A Gala like Dalí had never painted before

A hyper-realistic portrait of an almost octogenarian Gala that Salvador Dalí painted around 1976 is one of the central pieces of the temporary exhibition at the Gala-Dalí Castle in Púbol, the castle that Dalí gave to his beloved and that she accepted under the sole condition that he could only visit her by written invitation.

NewsEditor
NewsEditor
24 June 2022 Friday 19:09
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A Gala like Dalí had never painted before

A hyper-realistic portrait of an almost octogenarian Gala that Salvador Dalí painted around 1976 is one of the central pieces of the temporary exhibition at the Gala-Dalí Castle in Púbol, the castle that Dalí gave to his beloved and that she accepted under the sole condition that he could only visit her by written invitation. It is an oil on copper in which an aged Gala appears, reflecting the inexorable passage of time.

"It's a shocking image with a Gala more vulnerable than ever, of great verismo, which contrasts with what Dalí used to idealize in his works," says Bea Crespo, a member of the Center d'Estudis Dalinians and deputy curator of the exhibition Púbol de Gala: Illusion and reality, which can be visited until January 6.

The painting is inspired by a photo of Gala that was included in a larger report on the future castle of Púbol made by Marc Lacroix in 1971, commissioned by the artist, for the French magazine Vogue. In the image, Dalí's muse wears a jewelery necklace with turquoise stones and a prêt-à-porter red print dress from Elizabeth Arden New York – also present in the exhibition – which she wore at important events such as the inauguration of the Teatre-Museu Dalí in Figueres, in 1974, or when Dalí was appointed associate member of the Academy of Fine Arts of the Institute of France in 1979.

The portrait is inspired by the trompe-l'oeil technique, an optical game, present in Dalí's work and also in other elements of the castle of Púbol that help to generate confusion in the visitor, such as doors that lead nowhere or in the radiator covers. In this case, Gala is represented on a canvas that is not real, but painted on a wall that could allude to the Púbol castle. “The detachments from the wall and the shadow of the painting that advances over Gala give the portrait a dramatic air that shows the irremediable passage of time”, explains Bea Crespo.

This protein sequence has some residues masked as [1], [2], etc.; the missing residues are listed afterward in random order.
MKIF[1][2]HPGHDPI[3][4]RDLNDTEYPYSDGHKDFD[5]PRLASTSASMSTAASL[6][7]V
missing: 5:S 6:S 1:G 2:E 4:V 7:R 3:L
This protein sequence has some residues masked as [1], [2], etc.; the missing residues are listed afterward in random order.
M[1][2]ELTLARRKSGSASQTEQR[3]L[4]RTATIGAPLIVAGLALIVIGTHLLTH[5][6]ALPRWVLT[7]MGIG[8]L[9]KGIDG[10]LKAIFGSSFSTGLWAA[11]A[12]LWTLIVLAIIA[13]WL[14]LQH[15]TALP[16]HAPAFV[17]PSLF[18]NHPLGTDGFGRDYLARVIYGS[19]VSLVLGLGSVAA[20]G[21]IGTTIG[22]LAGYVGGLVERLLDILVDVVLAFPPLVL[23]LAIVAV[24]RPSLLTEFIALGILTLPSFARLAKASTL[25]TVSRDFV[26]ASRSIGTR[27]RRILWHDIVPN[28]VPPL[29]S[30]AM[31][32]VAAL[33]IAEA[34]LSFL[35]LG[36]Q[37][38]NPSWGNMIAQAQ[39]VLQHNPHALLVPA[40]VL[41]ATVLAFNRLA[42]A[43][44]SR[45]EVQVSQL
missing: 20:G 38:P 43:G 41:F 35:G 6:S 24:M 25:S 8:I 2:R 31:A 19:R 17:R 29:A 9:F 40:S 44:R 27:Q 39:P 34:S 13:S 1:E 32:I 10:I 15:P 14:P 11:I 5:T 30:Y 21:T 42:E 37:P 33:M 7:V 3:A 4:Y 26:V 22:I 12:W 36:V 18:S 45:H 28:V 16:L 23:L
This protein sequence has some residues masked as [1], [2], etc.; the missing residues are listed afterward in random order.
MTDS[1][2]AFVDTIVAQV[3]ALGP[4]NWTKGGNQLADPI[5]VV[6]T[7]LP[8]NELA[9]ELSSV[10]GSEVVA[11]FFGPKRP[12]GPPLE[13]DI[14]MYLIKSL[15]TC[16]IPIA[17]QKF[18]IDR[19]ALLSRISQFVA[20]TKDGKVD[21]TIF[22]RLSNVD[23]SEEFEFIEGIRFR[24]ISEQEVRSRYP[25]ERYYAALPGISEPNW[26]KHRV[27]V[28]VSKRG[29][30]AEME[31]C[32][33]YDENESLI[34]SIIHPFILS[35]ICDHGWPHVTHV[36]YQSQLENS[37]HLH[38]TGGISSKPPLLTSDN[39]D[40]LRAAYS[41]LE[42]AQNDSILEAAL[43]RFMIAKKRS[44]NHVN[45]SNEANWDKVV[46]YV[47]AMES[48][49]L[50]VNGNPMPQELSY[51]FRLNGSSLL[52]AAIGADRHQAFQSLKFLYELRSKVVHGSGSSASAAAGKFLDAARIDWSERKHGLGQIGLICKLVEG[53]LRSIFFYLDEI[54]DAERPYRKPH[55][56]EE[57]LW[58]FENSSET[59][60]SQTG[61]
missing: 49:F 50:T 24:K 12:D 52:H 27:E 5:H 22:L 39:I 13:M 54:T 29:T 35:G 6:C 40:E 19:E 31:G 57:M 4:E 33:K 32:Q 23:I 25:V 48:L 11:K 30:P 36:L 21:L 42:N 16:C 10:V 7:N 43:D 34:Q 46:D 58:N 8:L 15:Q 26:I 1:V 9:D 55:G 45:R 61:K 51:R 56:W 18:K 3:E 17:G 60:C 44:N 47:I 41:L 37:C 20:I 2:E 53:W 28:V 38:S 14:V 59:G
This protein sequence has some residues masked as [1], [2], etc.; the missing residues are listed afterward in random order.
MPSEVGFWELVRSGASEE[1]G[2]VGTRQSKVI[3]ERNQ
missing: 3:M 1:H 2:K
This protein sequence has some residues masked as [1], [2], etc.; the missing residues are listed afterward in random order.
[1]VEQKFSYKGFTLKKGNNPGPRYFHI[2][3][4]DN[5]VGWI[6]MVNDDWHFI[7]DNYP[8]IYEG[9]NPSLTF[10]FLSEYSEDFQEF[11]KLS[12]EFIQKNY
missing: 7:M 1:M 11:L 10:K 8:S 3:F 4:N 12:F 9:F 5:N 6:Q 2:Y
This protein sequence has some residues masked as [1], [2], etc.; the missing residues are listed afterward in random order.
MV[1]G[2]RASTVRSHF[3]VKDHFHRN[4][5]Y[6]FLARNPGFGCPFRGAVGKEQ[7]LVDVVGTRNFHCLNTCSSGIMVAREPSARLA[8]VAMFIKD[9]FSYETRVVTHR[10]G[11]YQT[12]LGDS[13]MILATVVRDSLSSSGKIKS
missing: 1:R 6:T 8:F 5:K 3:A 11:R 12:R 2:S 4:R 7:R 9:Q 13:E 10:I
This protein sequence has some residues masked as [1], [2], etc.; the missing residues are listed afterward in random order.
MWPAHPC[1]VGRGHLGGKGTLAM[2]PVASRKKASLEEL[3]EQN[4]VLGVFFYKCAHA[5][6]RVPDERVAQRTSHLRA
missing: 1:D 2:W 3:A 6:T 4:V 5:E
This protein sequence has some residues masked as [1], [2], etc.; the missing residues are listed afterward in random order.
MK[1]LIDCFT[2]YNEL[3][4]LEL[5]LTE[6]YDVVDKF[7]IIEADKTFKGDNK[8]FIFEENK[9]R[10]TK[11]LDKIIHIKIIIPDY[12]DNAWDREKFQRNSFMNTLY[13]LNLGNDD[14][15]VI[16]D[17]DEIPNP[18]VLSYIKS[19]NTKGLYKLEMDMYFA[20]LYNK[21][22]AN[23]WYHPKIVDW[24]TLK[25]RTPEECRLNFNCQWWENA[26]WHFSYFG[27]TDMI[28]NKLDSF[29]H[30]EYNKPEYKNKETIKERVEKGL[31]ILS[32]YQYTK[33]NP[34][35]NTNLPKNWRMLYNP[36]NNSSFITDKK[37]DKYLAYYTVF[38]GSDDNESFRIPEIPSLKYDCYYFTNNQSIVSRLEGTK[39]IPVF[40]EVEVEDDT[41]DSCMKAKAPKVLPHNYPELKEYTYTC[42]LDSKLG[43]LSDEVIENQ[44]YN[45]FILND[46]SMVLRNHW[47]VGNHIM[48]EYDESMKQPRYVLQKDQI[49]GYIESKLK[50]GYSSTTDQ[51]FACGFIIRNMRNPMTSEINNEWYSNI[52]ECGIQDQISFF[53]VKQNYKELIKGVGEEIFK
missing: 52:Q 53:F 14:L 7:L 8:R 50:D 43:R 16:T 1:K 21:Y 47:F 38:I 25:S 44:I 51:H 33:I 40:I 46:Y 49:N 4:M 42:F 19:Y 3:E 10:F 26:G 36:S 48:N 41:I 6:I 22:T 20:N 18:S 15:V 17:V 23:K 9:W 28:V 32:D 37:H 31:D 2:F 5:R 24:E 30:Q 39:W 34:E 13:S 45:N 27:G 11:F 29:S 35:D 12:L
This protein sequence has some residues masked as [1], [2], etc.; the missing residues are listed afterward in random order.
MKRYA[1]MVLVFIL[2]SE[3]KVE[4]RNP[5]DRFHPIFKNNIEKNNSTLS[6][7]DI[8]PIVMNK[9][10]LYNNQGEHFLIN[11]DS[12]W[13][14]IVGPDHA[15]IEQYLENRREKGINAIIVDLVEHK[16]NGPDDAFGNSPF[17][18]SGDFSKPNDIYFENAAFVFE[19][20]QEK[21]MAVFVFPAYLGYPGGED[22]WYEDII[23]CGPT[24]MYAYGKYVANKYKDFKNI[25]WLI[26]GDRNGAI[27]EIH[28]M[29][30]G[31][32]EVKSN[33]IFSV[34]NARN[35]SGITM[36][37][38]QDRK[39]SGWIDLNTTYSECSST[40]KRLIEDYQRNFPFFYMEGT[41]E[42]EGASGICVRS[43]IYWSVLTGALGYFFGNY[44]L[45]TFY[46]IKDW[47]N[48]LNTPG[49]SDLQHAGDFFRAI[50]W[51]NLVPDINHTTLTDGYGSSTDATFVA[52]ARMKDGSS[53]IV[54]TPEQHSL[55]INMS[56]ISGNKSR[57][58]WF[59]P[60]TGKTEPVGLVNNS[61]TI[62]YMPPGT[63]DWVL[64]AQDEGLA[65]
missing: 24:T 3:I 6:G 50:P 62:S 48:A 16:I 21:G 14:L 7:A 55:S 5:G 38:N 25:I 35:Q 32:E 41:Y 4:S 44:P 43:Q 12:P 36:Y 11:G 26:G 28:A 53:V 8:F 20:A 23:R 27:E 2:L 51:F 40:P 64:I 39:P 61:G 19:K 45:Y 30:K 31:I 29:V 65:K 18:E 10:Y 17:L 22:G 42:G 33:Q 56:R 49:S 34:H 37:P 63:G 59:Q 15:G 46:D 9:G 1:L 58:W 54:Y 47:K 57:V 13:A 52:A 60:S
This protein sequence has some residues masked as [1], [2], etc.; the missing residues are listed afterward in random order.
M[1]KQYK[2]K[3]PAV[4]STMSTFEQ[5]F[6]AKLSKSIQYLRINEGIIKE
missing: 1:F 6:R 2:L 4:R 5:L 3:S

The painting was presented for the first time in public at the Galerie André François Petit in Paris in 1977, and the following year, at the Guggenheim Museum in New York, in a sumptuous setting in the style of Louis XV, which the curators also wanted to reproduce. for this exhibition. The portrait, owned by the Dalí Foundation, has since been exhibited only six other times, most recently in an exhibition at the Fabergé Museum in St. Petersburg earlier this year. "Such a real vision of Gala is not easy to see, both were terrified of old age", highlights the curator and director of the Dalí Museums, Montse Aguer.

In contrast to that hyper-real Gala, the idealized Gala appears, the other large area of ​​the exhibition, which includes a dozen drawings and sketches to decorate the interiors and the garden of Púbol castle. A work that was executed by the builder Emilio Puignau without the mediation of any architect. They are drawings that refer to a magical world in which unicorns, swallows, fleurs-de-lis appear, the symbol of royalty and a whole magical universe that is very present in Púbol, the ruined castle that the couple bought in 1970 and where Gala is buried. .

Two of these sketches for the garden, made around 1970 on a piece of paper for the Hotel St Regis-Sheraton in New York, are unpublished. In one of them you can see an idealized Gala in the roundabout. "For Dalí drawing was a compulsive gesture and he did it on any support, from the paper of a hotel to the back of a photograph," explains Aguer. The others are little known

Among them, there is the project for the Piano Room and the Gala Bath with a large letter G, carried out in 1969, or the project for the Shields Room, whose ceiling is inspired by a fresco from the Palazzo Borromeo in Milan.

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